The brief and interminable year that I was involved with the Northwestern Bell repair tech with the clubbed thumbs seemed to include three or more New Year’s Eve parties. Were there three parties on the same night? Were there three December 31s in the same year? I don’t remember. Perhaps it was just that our doomed-from-the-beginning relationship was always on a sparkle ball countdown to the inevitable end: Three, two, one. Done. At every New Year’s party that I attended with my inevitable ex, CJ Wright wore a pink tuxedo shirt with pleated front, banded collar, and linked cuffs. She drank Dewar’s neat and combed a side part into her hair. She helped herself to little tastes off peoples’ plates and complained about the music in a fake British accent. I remember her with a different date at each party who all shared the same embarrassed look when CJ started hip thrusting on the dance floor to She’s a brick house. CJ was so queer she made the rest of us avert our eyes and duck our heads, like when you’re watching a contestant on a game show who just doesn’t have a clue and everybody else gets it before they do and then slowly they start waking up to the fact that they are too stupid to live and you can see it happening right before your eyes on national television, right in your own living room, ain’t holding nothing back. This was when the downtown queers were pale skinny girls and uniformly tan ex-cheerleaders. There was queer and there were the queer queers like CJ, a boyish girl with too-big hips that pooched out the pockets of her creased chinos. CJ thought her life would be redeemed by true love, a lap dance from Princess Diana, custom-tailored Oxford shirts.


Auld lang syne

In the new year the repair tech and I broke up. I grieved a future of inconveniently placed phone jacks and wrong numbers. This was a time, however briefly, when I lamented the waste of tenderness in the world: those dear thumb stubs, the rotting bouquets piled outside Kensington Palace. CJ gave up tuxedo shirts and everything that wearing a tuxedo shirt implied. She grew her hair out, renounced the devil, and married a deacon at a big box church. Her husband wore Sansabelt slacks. How is that possible? None of us were invited to the wedding. None of us knew what CJ stood for—Carol Jean? Claudia Jo? Cracker Jack? If it was possible for CJ to become unqueered and become a plain-faced Wisconsin farm wife, to leave us behind like a fever dream—could we too become something different, learn to strip our own wires, make new connections, sweat out the same sex sickness? What was possible for any of us?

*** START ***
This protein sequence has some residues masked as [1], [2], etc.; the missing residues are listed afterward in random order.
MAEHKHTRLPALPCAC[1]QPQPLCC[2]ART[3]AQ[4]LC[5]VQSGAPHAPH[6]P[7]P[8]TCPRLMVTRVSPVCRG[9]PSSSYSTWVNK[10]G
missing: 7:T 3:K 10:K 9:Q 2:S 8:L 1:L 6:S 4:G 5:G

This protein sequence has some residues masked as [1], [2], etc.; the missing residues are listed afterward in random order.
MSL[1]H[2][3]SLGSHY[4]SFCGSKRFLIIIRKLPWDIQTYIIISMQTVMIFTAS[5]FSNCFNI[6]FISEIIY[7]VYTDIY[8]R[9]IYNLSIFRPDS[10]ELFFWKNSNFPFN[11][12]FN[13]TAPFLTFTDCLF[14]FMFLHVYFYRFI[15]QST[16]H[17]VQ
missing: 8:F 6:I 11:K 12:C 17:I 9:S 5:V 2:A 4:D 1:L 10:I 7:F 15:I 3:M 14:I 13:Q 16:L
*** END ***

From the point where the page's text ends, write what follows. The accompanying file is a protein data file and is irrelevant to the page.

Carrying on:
She’s the one, the only one

That year we all wore pink tuxedo shirts at the New Year’s Eve party in CJ’s honor, like a team uniform, to honor choices lived and left behind.

Wait, I’m sorry. That last part isn’t true. The part about the New Year’s Eve party is true, but nobody wore a pink tuxedo shirt. It was a new year, and whether CJ was doing shots and licking salt from a woman’s naked breasts or sipping iced tea with the Christians in a church basement has nothing to do with redemption—hers or ours.


Lynette D’Amico is an MFA candidate in fiction at Warren Wilson College. Her novella, Road Trip, was short-listed for the Paris Literary Prize and she has a story forthcoming in The Gettysburg Review. Most recently, she lives in Boston, which is still news to her.

 Artwork by Gabrielle Katina